d_residuals['x'] = self.inv_jac * d_outputs['x']
```

`guess_nonlinear(self, inputs, outputs, residuals)`

:

[Optional] This method allows the user to calculate and specify an initial guess for implicit states. It is called at the start of the solve loop from certain nonlinear solvers (i.e. NewtonSolver and BroydenSolver), so it is useful for when you would like to “reset” the initial conditions on an inner-nested solve whenever an outer loop solver or driver changes other values. However if you include this function without checking the residuals, you will be starting the solvers from scratch during each *run_model* during an optimization. Add a check of your residuals and you can skip it when the system is converged.

Since it is a hook for custom code, you could also use it to monitor variables in the input, output, or residual vectors and change the initial guess when some condition is met.

Here is a simple example where we use NewtonSolver to find one of the roots of a second-order quadratic equation. Which root you get depends on the initial guess.

```
import openmdao.api as om
import numpy as np
class ImpWithInitial(om.ImplicitComponent):
"""
An implicit component to solve the quadratic equation: x^2 - 4x + 3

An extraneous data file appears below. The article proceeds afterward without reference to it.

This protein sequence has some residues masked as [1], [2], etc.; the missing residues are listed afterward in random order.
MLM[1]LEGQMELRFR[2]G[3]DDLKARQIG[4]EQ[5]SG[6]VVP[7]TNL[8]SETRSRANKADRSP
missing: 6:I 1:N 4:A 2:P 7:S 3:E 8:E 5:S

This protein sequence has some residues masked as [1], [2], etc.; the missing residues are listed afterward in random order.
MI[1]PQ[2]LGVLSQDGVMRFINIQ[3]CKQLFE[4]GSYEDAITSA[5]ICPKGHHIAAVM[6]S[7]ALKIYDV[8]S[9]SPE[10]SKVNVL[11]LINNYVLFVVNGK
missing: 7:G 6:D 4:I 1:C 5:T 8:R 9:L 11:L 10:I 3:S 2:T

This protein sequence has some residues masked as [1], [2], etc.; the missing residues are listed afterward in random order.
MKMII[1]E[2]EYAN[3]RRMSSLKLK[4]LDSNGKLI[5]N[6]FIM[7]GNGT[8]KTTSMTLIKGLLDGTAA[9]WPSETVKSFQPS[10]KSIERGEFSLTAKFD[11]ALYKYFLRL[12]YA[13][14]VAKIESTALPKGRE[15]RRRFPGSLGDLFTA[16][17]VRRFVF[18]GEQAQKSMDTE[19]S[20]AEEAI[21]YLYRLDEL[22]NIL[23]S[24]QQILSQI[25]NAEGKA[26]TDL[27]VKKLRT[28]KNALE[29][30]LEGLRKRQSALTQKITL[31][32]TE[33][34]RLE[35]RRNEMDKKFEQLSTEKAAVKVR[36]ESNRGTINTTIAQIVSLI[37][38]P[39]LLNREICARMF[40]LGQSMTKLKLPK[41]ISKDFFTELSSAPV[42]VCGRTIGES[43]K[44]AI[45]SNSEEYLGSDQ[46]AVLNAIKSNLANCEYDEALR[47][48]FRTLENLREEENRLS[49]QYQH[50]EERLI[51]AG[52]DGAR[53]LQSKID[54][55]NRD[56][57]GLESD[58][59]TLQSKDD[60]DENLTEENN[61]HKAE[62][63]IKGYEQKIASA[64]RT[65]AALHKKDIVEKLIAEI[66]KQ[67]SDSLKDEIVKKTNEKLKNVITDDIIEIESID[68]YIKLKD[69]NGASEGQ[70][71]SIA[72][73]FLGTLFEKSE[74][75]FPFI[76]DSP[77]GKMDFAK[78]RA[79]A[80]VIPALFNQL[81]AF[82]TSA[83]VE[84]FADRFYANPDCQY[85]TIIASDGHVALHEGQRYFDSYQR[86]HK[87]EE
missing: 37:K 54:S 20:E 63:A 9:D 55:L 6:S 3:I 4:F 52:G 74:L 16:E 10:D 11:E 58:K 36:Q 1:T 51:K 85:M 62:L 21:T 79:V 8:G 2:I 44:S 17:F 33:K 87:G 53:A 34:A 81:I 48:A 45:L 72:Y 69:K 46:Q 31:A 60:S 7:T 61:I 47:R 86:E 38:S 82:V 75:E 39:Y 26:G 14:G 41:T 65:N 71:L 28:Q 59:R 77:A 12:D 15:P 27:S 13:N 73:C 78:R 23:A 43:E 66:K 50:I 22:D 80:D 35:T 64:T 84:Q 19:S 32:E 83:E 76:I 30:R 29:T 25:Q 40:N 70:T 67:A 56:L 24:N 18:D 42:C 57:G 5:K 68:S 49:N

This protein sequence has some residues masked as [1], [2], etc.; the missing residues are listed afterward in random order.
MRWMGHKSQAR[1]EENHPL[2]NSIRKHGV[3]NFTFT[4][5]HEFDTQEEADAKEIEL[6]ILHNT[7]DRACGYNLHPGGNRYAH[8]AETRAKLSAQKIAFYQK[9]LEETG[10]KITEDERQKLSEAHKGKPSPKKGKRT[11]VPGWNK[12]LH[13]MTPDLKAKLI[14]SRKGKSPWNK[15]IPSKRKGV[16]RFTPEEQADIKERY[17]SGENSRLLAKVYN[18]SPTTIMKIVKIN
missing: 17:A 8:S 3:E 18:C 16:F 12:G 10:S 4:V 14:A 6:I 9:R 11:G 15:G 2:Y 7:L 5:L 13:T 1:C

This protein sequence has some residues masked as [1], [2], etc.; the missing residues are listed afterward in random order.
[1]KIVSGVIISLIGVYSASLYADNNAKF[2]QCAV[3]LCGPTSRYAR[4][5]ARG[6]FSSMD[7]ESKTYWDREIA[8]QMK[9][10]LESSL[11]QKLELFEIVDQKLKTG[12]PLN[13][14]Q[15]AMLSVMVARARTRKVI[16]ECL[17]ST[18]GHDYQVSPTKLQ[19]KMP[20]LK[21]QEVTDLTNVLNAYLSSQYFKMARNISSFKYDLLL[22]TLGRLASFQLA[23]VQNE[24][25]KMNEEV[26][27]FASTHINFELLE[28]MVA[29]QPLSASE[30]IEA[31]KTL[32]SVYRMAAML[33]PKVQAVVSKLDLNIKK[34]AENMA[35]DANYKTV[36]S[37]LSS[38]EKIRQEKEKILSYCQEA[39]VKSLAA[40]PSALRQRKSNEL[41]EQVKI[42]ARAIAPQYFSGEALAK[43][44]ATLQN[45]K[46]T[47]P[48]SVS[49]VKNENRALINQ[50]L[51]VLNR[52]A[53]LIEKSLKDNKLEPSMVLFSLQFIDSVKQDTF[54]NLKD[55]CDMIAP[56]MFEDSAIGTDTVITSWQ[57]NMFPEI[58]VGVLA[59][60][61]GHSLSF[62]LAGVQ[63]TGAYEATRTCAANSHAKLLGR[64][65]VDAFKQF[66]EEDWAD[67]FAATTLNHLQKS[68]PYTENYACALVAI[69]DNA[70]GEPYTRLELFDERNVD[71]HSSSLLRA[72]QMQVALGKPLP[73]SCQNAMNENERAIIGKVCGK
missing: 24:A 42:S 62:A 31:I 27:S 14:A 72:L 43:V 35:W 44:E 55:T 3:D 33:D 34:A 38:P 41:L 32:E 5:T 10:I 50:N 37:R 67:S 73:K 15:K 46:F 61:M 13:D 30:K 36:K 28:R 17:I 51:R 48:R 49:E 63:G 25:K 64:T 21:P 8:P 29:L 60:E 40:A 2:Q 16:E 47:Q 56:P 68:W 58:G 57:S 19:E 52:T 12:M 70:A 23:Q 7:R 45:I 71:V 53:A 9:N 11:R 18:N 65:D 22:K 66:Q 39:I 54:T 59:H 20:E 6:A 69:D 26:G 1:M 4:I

(solutions at x=1 and x=3)
"""
def setup(self):
self.add_input('a', val=1.)
self.add_input('b', val=-4.)
self.add_input('c', val=3.)
self.add_output('x', val=0.)
self.declare_partials(of='*', wrt='*')
def apply_nonlinear(self, inputs, outputs, residuals):
a = inputs['a']
b = inputs['b']
c = inputs['c']
x = outputs['x']
residuals['x'] = a * x ** 2 + b * x + c
def linearize(self, inputs, outputs, partials):
a = inputs['a']
b = inputs['b']
c = inputs['c']
x = outputs['x']
partials['x', 'a'] = x ** 2
partials['x', 'b'] = x
partials['x', 'c'] = 1.0
partials['x', 'x'] = 2 * a * x + b
def guess_nonlinear(self, inputs, outputs, resids):
# Check residuals
if np.abs(resids['x']) > 1.0E-2:
# Default initial state of zero for x takes us to x=1 solution.
# Here we set it to a value that will take us to the x=3 solution.
outputs['x'] = 5.0
prob = om.Problem()
model = prob.model
model.add_subsystem('comp', ImpWithInitial())
model.nonlinear_solver = om.NewtonSolver(solve_subsystems=False)
model.linear_solver = om.ScipyKrylov()
prob.setup()
prob.run_model()
print(prob.get_val('comp.x'))
```

```
NL: Newton Converged in 6 iterations
[3.]
```